Principal Investigator: Jeffrey Chuang, Ph.D.
Visiting Investigator: Ivan Dotu, Ph.D.
Zarringhalam K, Meyer M, Dotu I, Chuang JH, Clote P. 2012. Integrating chemical footprinting data into RNA secondary structure prediction. PLoS ONE, in press.
Zarringhalam K, Zhang L, Kiebish MA, Yang K, Han X, Gross RW, Chuang JH. 2012. Statistical analysis of the processes controlling choline and ethanolamine glycerophospholipid molecular species composition. PLoS ONE 7(5): e37293. doi:10.1371/journal.pone.0037293.
Ritter DI, Dong Z, Guo S, Chuang JH. 2012. Transcriptional Enhancers in Protein-Coding Exons of Vertebrate Developmental Genes. PLoS ONE 7(5): e35202. doi:10.1371/journal.pone.0035202.
Ding Y, Lorenz WA, Chuang JH. 2012. CodingMotif: Exact Determination of Overrepresented Nucleotide Motifs in Coding Sequences. BMC Bioinformatics, 13:32.
Busby MA, Gray JM, Costa AM, Stewart C, Stromberg MP, Barnett D, Chuang JH, Springer M, Marth GT. 2012. Expression divergence measured by transcriptome sequencing of four yeast species. BMC Genomics, 12:635.
Lu Zhang, Robert J. A. Bell, Michael A. Kiebish, Thomas N. Seyfried, Xianlin Han, Richard W. Gross, Jeffrey H. Chuang. 2011. A Mathematical Model for the Determination of Steady-State Cardiolipin Remodeling Mechanisms Using Lipidomic Data. PLoS ONE, 6:e21170
Cai D, Ren L, Zhao H, Xu C, Zhang L, Yu Y, Wang H, Lan Y, Roberts MF, Chuang JH, Naughton MJ, Ren Z, Chiles TC. 2010. A molecular-imprint nanosensor for ultrasensitive detection of proteins. Nature Nanotechnology, 5:597.
Ritter DI, Li Q, Kostka D, Pollard KS, Guo S, Chuang JH. 2010. The Importance of Being Cis: Evolution of Orthologous Fish and Mammalian Enhancer Activity. Mol Bio Evol 27:2322.
Kiebish MA, Bell R, Yang K, Phan T, Zhao Z, Ames W, Seyfried TN, Gross RW, Chuang JH, Han X. 2010. Dynamic simulation of cardiolipin remodeling: Greasing the wheels for an interpretative approach to lipidomics. J Lipid Res 51:2153.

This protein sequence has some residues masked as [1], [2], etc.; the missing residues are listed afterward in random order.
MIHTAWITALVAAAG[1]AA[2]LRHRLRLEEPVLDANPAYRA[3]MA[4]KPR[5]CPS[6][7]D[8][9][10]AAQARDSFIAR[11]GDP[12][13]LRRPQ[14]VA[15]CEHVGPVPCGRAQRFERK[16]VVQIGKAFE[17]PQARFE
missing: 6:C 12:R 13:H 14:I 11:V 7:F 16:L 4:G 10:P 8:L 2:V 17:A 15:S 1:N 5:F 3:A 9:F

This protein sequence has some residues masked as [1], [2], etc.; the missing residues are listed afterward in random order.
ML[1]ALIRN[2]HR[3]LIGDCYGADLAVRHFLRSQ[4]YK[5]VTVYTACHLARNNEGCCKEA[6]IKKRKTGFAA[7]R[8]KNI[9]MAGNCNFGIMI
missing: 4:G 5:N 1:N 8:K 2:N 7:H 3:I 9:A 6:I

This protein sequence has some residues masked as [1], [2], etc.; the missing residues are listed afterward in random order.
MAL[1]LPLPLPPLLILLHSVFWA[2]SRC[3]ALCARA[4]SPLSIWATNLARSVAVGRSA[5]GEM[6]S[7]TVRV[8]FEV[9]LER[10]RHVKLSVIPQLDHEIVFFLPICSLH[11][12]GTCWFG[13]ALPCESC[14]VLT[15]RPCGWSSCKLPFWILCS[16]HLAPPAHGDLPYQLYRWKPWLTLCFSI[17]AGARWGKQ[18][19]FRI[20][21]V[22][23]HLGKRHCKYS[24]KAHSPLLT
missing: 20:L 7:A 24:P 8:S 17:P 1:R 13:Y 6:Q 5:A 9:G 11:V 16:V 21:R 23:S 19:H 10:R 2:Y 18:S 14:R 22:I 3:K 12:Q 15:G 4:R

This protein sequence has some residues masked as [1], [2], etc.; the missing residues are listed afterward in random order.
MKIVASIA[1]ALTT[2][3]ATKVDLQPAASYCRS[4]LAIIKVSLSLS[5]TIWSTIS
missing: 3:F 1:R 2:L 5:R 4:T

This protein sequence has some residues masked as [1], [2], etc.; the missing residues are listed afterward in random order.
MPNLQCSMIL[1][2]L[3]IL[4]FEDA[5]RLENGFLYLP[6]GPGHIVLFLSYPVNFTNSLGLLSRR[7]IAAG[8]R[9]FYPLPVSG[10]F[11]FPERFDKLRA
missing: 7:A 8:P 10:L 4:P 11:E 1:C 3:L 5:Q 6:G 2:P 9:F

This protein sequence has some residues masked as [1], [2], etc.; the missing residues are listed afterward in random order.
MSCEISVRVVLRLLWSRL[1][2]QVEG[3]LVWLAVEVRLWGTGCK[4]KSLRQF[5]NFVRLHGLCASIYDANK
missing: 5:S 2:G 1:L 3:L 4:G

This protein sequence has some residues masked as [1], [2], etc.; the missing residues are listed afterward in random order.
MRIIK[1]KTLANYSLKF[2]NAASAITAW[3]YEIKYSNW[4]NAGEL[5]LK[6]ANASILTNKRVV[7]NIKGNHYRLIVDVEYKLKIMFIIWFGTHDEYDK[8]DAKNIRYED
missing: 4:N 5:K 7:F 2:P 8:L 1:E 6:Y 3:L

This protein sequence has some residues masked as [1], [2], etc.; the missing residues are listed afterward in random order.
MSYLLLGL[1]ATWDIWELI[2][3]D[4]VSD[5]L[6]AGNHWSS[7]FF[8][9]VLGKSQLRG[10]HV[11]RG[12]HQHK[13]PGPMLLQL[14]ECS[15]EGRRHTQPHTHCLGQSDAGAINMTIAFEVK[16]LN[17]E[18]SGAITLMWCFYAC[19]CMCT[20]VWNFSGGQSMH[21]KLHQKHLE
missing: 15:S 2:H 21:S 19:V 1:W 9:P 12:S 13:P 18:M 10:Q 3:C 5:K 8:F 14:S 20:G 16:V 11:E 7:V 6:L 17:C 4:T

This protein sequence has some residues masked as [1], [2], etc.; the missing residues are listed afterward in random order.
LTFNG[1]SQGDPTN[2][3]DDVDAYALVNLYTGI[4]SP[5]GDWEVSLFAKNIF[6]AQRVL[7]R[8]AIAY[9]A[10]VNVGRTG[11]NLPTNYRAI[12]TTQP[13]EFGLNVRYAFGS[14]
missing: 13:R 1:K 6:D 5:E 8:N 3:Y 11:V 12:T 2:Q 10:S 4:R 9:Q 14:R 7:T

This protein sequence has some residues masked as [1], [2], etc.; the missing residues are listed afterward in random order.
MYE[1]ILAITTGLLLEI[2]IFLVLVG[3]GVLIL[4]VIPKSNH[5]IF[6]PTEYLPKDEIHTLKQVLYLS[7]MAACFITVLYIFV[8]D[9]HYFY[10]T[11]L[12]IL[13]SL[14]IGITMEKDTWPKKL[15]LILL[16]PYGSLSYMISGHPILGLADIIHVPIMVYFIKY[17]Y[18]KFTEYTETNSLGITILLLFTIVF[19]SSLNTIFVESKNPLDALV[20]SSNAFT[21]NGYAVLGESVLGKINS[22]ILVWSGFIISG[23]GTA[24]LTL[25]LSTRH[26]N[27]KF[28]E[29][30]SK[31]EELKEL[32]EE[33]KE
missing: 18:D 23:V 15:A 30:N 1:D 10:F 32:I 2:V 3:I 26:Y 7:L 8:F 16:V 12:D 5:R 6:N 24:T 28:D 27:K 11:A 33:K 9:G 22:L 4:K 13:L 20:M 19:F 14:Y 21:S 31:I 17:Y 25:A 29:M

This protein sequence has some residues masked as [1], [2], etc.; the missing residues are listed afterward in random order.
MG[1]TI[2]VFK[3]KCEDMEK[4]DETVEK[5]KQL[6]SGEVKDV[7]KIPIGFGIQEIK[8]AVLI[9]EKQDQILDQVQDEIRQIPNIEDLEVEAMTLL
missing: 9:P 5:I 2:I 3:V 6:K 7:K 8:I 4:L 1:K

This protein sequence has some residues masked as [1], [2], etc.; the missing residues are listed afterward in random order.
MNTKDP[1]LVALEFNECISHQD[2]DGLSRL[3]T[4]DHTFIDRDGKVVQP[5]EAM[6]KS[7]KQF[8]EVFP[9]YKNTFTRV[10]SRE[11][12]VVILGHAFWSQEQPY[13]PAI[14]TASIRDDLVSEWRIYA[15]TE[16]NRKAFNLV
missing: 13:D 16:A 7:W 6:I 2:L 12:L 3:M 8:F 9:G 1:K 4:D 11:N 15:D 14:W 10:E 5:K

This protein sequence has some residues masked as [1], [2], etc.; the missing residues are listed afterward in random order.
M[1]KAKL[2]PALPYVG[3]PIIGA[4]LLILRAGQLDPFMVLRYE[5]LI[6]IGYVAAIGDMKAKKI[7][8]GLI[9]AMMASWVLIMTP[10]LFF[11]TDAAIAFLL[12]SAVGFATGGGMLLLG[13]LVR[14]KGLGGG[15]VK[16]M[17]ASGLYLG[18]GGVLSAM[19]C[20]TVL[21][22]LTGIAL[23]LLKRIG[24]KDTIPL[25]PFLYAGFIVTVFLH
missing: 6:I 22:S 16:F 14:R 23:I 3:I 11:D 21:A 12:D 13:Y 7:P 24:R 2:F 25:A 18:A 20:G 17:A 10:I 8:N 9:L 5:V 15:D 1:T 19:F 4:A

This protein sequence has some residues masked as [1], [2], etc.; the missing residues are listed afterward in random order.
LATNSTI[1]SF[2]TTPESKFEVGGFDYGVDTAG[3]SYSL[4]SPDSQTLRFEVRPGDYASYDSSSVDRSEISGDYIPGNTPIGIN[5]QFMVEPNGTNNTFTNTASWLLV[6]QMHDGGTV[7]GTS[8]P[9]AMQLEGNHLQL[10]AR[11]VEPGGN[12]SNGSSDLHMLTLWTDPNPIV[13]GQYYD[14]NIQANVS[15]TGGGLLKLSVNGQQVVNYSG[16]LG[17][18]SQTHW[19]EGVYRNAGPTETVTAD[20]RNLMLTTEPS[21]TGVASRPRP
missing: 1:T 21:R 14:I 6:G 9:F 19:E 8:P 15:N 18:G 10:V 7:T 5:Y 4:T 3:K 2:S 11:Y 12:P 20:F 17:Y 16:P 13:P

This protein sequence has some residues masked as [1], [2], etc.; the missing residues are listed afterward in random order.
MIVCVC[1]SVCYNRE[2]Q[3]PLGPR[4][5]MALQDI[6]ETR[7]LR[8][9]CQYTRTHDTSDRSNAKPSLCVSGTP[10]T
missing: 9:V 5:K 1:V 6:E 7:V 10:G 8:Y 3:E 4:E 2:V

Li Q, Ritter D, Yang N, Dong Z, Li H, Chuang JH, Guo S. 2010. A systematic approach to identify functional motifs within vertebrate developmental enhancers. Developmental Biology 337:484.
Kural D, Ding Y, Wu J, Korpi AM, Chuang JH. 2009 COMIT: Identification of Noncoding Motifs under Selection in Coding Sequence. Genome Biology 10:R133.
Merrick CJ, Dzikowski R, Imamura H, Chuang J, Deitsch K, Duraisingh MT. 2009. The effect of Plasmodium falciparum Sir2a histone deacetylase on clonal and longitudinal variation in expression of the var family of virulence genes. Int J Parasitol 40:35.
Imamura H, Karro JE, Chuang JH. 2009. Weak preservation of local neutral mutation rates across mammalian genomes. BMC Evolutionary Biology 9:89.
Kiebish MA, Han X, Cheng H, Chuang JH, Seyfried TN. 2008. Cardiolipin and electron transport chain abnormalities in mouse brain tumor mitochondria: Lipidomic evidence supporting the Warburg theory of cancer. J Lipid Res, 49:2545-2556.
Persampieri J, Ritter DI, Lees D, Lehoczky J, Li Q, Guo S, Chuang JH. 2008. cneViewer: A Database of Conserved Noncoding Elements for Studies of Tissue-Specific Gene Regulation. Bioinformatics 24:2418-2419.
Kiebish MA, Han X, Cheng H, Chuang JH, and Seyfried TN. 2008. Brain Mitochondrial Lipid Abnormalities in Mice Susceptible to Spontaneous Gliomas. Lipids 43:951-959.
Fox AK, Tuch BB, Chuang JH. 2008. Measuring the Prevalence of Regional Mutation Rates: An Analysis of Silent Substitutions in Mammals, Fungi, and Insects. BMC: Evolutionary Biology 8:186.
Kiebish MA, Han X, Cheng H, Lunford A, Clarke CF, Moon H, Chuang JH, Seyfried TN. 2008. Lipidomic Analysis and Electron Transport Chain Activities in C57BL/6J Mouse Brain Mitochondria. J Neurochemistry 106:299–312.
Chuang JH, Li H. 2007. Similarity of Synonymous Substitutions Rates Across Mammalian Genomes. J Molec Evol 65:236.
Imamura H, Persampieri J, Chuang JH. 2007. Sequences Conserved by Selection across Mouse and Human Malaria Species. BMC Genomics 8:372.
Alvarez-Lorenzo C, Concheiro A, Chuang JH, Yu A. Smart Polymers: Applications in Biotechnology and Biomedicine, Second Edition (Grosberg). Chapter title: Imprinting Using Smart Polymers. CRC Press: Boca Raton (2007).
Chin CS, Chuang JH, Li H. 2005. Genome-wide Regulatory Complexity in Yeast Promoters: Separation of Functional and Neutral Sequence. Genome Res 15:205.
Chuang JH, Li H. 2004. Functional Bias and Spatial Organization of Genes in Mutational Hot and Cold Regions in the Human Genome. PLOS Biology 2, 0253, doi:10.1371/journal.pbio.